Students from around the globe gather at Broadview Heights Baptist Church for free English classes
Every Tuesday morning, a group of students hailing from countries as far away as Panama, Russia, France, Korea, Pakistan and Palestine enter the doors of Broadview Heights Baptist Church. In the church’s classrooms, volunteers can be found quizzing the students on vocabulary words and encouraging them to converse in English.
Students complete a lesson in their workbooks. Photo by J. Mitchell
The church, located at 9850 Broadview Rd., has been offering free English as a Second Language classes to the community since March 2019. The only cost to students is a $10 book fee.
Classes are divided into three levels, depending on skill (students are assessed when they enter the program), and run Tuesdays from 9:30-11:30 a.m., September through May.
The program came to fruition when a missionary in Ireland visited Broadview Heights on furlough and spoke at a BHBC service about their work, including an ESL ministry they had started at their church, said ESL program director Cara Nolan.
“I went to the service, and I really felt that the Lord was speaking to me, saying, ‘You really need to be involved in a ministry like this,’” Nolan said.
After the service, she found her pastor, the Rev. Joel Royalty, and told him, “I’ve never felt anything like this.”
Royalty told her he had just been thinking that he didn’t have time to run the ministry himself, and he had asked God to send someone to help him.
Nolan took a weekend course about running an ESL ministry and obtained a curriculum for the classes. In March 2019, about five students showed up. By September, that number had grown to 21.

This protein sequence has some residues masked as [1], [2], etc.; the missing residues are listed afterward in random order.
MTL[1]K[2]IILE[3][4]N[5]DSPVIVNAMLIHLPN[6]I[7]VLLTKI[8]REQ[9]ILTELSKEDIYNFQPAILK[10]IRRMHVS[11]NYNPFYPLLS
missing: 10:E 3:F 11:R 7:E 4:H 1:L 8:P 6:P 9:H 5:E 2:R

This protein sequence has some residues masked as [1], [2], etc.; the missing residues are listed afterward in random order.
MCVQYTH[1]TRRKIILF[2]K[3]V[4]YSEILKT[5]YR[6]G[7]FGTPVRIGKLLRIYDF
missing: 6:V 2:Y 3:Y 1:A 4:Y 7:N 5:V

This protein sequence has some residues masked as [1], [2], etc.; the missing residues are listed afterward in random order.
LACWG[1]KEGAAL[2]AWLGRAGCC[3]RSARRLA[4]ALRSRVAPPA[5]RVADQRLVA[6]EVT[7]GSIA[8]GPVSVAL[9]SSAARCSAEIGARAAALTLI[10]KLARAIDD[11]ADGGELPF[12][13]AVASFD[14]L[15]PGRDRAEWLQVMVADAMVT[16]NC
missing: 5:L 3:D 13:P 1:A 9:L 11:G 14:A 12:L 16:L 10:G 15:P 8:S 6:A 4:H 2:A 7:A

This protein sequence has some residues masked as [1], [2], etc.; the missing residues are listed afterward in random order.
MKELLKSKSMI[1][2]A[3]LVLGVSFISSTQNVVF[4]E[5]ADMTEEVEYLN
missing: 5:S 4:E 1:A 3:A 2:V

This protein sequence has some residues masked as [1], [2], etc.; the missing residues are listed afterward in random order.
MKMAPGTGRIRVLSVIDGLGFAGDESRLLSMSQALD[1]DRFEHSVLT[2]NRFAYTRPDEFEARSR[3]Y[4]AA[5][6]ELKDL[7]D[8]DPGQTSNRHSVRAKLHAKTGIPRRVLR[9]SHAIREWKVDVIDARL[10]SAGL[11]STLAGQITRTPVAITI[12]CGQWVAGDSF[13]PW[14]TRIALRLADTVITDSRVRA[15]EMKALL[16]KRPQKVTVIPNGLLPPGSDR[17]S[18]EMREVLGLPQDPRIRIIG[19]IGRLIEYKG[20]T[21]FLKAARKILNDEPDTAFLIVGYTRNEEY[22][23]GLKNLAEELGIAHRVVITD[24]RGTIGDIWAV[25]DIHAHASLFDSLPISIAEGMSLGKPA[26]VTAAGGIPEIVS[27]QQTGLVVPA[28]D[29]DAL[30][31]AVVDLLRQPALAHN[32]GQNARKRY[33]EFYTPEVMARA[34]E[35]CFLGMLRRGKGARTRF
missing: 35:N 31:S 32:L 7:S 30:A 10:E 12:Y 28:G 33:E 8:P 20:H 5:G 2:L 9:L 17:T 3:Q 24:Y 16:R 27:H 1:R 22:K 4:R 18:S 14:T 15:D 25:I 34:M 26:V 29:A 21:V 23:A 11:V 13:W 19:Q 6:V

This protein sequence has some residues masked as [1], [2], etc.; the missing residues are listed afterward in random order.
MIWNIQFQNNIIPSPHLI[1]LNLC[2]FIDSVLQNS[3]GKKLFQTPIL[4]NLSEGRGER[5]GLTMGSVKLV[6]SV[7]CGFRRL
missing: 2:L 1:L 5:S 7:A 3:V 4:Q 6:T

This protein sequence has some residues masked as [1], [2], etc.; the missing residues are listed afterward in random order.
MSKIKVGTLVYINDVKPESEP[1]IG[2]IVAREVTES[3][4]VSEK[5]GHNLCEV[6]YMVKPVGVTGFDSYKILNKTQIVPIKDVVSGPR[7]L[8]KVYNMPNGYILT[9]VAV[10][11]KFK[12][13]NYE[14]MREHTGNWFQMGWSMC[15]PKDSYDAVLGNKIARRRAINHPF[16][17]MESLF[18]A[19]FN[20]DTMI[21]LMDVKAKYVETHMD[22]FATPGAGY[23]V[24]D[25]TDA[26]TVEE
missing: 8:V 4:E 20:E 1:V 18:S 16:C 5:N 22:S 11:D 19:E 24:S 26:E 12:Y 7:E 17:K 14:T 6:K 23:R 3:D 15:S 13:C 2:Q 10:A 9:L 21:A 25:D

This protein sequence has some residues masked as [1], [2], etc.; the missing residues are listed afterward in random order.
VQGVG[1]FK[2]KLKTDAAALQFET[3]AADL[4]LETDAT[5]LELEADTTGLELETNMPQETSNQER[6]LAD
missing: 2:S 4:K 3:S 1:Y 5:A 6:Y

“They’re not all there the same day,” Nolan said. “Adults have other obligations. But there’s a pretty good core group that comes regularly.”
The students speak about 10 different languages, she said, including Russian, French, Arabic, Korean, Spanish, Portuguese and Urdu.
Along with free courses, the church also offers free childcare for children up to age 5 (older children would be in school, Nolan said).
A staff of 11 volunteers teaches the classes. Each of the three classrooms has a teacher and at least one assistant.
“One of our teachers is a retired certified teacher herself,” Nolan said. Royalty teaches another class, and several homeschooled teens volunteer, as well.
Students come from Broadview Heights, as well as the west side of Cleveland and Bedford, Nolan said. The youngest is 24, while the oldest, a married couple, are about 70.
“Many of them have lived here for, I would say, six to 10 years on average,” Nolan said. “But often, they form a community with their family or workers where they are speaking their native language. And especially with those that speak Spanish, they go to markets where that language is spoken. So they don’t have to practice or work on their language that much.”